4)January 29 - March 28 2009: Drag-in-Drag-on carpet. His last rug creation was for the Parisian design gallery Tools (www.toolsgalerie.com) that exhibited eight designers' works in an event called Carpets' Stories. Christian Lacroix collaborated and realised the design of the Drag-in-Drag-on carpet. The creation of the rug took over six months and the communication between editor, designer and manufacturer was on a regular basis during its construction. It was tufted by Tai Ping, using both wool and silk, and employed different lengths of pile; it measured 200cm x 290cm. The edition was limited to eight pieces, two artist samples and one prototype, and was available for about 30 000 euros each. For the couturier it featured a Chimera, an abstract animal coming from the tradition that symbolised the permanent fight and obsessions of the author confronted by the never ending need for creation. In a corner of the composition, the rug began with a design inherited from the French baroque Savonneries. However, the classical lines very quickly were confronted with the invasion of images produced by the Chimera. Lacroix had not chosen to represent a finished classical western carpet with its symmetry and regular borders, but instead chose to feature his personal creative processes like an artist. Lacroix influenced by the flamenco culture, knew of course, about the tradition of bull fighting.
Personally I like to imagine that the carpet is rather like the skin of the dragon, killed in a mortal combat for creativity. Now it lies on the floor like a valuable trophy in the form of a 'Golden Fleece', therefore it is neither a tapestry nor a wall hanging. Here Lacroix achieved a real original and personal work of art that has nothing in common with his previous floor works. Unfortunately the illustration shown in this article does not allow us to show the different lengths in the pile and the silky sections that reinforced the unfinished, strange and precious effect of the carpet. It expresses all of the aspects of the creativity of the artist: an extravagant mix of diverse influences and colours. Our only observation concerns the shape of the rug. If he had wanted to enrich the idea of exuberance he could have left one corner and given an irregular shape to the piece, such as some structural threads in a fleece. Having chosen to remain rectangular, confirms the strength of his classical attachment; he did not cross the line. For all of these reasons I qualify this creation as his 'Ideal Carpet', in reference to an interview made where he describes his ideal house.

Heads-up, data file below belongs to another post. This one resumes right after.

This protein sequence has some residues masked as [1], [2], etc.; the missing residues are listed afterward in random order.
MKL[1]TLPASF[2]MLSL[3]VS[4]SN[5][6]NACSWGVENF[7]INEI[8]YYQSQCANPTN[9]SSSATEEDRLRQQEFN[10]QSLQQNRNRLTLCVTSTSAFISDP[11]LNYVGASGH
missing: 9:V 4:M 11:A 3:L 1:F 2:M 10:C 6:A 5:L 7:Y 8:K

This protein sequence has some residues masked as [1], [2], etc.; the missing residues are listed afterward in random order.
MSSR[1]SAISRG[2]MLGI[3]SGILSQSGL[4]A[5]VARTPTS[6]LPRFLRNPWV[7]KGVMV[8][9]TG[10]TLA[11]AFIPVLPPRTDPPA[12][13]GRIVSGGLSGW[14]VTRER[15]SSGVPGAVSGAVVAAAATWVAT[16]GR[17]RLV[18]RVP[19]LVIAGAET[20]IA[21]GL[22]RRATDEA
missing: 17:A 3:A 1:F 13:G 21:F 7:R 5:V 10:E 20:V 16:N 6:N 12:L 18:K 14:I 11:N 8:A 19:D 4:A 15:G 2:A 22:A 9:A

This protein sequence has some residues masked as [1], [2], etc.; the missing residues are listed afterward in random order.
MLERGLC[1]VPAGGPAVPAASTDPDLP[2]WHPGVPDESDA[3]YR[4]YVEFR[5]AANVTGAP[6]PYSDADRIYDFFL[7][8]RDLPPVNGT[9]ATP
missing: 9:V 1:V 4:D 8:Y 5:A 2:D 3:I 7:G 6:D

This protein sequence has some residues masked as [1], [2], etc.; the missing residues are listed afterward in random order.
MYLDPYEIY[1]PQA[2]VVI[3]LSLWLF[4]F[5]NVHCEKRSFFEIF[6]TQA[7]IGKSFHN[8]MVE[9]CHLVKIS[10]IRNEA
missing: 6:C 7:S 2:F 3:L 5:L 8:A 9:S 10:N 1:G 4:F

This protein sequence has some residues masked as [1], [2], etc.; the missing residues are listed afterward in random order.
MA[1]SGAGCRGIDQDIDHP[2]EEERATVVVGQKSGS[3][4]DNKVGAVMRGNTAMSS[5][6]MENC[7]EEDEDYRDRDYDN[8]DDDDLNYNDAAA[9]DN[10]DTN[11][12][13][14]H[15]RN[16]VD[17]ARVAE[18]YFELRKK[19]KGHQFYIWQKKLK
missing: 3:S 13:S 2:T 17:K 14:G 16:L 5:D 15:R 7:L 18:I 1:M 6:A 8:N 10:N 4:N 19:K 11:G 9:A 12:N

Such an involvement of a designer in this field is not at all common today and seems well worth a post, does it not?
News and Auctions
1)The Ruhlmann Archives from the Musee des Annees Trente in Boulogne Billancourt are classified as works of art and therefore not available to the general public.
2)Several times we have mentioned the French editor Art Surface (see Lichtenstein and Poliakoff posts). We have learned that the parent establishment of that company still exists and certain models can be ordered. For further information contact: Ste. Sedcome, 17 rue Saint Senoc 75017 Paris, France, or The Carpet Index.
3)December 16 2009: Christies London: a pile tapestry by Victor Pasmore.
4)December 16 2009: Sotheby's New York: three carpets by Jules Coudyser, Austrian Secession and C.F.A Voysey (Donnemara design).
5)December 17 2009: Dorotheum, Germany: a runner by Ege of Andy Warhol.
6)December 21 2009: three rugs by Calder (Mobile), Warhol (Flowers) and Yvaral (son of Vasarely).
Article written by Jean Manuel de Noronha